By John W. Hanson
In fiction, Tom Sawyer was crafty enough to get his comrades to give him their treasures for a chance to help whitewash his Aunt Polly’s fence. In history, Dutch colonist, Peter Minuit was credited with purchasing the island of Manhattan from the native Americans in exchange for traded goods valued at 60 guilders, in 1626. Both of these transactions turned out to be great deals. In real life, many readers may have first entered the marketplace of bargaining when they pulled something out of their lunch box, turned to a classmate and said, “Trade ya.”
To oversimplify life, everything is a trade out. We give our time and skills to our employer for a paycheck. We give time and commitment to our friends and family in order to be a part of their lives. We pledge monthly payments for the use of a house or a car. We take the time and effort to shower in order to enjoy good hygiene. We adjust our diet in hopes of maintaining good health. We trade.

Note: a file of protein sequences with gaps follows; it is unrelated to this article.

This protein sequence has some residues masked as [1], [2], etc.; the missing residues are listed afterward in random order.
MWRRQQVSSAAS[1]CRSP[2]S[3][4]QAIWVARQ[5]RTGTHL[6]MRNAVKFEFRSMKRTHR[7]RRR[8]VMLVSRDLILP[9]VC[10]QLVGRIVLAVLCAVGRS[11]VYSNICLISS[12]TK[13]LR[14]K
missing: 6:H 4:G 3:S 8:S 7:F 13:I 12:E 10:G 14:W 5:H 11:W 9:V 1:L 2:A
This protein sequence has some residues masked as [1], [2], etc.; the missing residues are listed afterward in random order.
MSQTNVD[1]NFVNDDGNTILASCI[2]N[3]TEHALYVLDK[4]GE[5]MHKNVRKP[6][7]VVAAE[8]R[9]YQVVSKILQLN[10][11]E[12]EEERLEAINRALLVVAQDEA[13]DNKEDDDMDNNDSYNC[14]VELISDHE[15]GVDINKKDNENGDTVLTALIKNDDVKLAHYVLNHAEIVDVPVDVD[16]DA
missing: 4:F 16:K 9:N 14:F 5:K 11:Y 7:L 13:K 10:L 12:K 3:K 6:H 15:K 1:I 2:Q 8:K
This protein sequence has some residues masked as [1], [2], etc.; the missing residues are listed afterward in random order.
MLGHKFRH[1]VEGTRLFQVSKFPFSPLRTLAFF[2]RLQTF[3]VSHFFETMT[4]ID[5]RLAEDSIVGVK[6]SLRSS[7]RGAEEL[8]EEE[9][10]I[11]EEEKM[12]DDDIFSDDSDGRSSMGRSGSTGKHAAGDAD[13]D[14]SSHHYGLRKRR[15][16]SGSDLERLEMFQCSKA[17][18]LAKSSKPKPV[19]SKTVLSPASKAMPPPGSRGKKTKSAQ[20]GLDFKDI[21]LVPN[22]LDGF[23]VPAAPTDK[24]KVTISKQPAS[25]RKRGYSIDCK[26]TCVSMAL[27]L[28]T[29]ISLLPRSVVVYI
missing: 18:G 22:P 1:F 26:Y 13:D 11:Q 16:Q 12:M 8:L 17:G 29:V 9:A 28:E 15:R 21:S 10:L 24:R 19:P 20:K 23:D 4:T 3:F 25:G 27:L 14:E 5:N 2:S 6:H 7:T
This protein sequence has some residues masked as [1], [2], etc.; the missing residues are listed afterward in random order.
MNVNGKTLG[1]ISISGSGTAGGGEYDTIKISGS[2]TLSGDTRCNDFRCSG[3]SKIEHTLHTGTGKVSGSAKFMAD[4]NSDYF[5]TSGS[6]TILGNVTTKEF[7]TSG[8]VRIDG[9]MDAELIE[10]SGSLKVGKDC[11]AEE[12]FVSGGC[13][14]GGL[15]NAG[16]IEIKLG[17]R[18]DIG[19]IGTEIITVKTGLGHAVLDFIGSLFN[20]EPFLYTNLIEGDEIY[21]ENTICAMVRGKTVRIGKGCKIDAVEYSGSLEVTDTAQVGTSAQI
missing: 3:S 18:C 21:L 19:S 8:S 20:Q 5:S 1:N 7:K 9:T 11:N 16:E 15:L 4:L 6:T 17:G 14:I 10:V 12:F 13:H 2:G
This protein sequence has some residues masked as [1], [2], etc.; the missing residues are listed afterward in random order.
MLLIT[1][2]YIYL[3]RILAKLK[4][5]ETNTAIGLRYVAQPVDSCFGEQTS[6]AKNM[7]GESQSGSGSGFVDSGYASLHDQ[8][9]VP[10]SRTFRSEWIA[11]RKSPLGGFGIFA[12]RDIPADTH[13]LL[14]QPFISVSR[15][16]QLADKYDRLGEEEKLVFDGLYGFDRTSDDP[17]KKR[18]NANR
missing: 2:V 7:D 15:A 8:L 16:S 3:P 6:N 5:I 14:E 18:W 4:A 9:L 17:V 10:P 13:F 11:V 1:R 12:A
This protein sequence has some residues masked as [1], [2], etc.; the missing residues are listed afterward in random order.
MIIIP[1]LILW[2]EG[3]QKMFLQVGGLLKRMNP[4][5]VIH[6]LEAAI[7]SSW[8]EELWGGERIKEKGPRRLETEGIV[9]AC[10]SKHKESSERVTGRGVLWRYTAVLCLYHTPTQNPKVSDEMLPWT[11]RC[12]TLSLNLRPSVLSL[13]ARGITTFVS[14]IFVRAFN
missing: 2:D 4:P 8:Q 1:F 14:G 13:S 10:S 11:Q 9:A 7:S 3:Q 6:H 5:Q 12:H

Then, usually through painful experiences, we learn that there are those who are eager to swindle us… to get us to make a bad trade. We find out there are no free lunches and that you get what you pay for. We learn the odds are against us when it comes to things like carnival games, cheap furniture and the lottery. In short, wise people learn when to not to make the trade.
Life affords all of us some things that are too valuable to trade. They are priceless things that we can all attain and hold on to no matter our culture, economic status, intellect or abilities. They are so prized that the enemy of our souls makes it his business to steal and to destroy these assets. Using tools such as the world system, jealousy, fear, public opinion, and peer pressure, the enemy will try to get us to trade:
• Real, fulfilling intimacy for cheap sex
• Character for popularity
• A sound mind and healthy brain for drugs and alcohol
• Truth for a convenient philosophy
• Selflessness for narcissism
• A genuine relationship with God for religion
But, as the greatest teacher who ever lived once said, “And what do you benefit if you gain the whole world but lose your own soul? Is anything worth more than your soul?” (Matthew 16:26 NLT) As Thanksgiving Day approaches I am reminded of all the important things I have been given and that only I can trade away. This is the time of year I will savor the best things in life; things like integrity, morality, civility, community and honesty. Whenever I perceive that something or someone is bidding for these treasures , I will stiffen my resolve and respond, ” I would’t trade ya – not for the whole world.”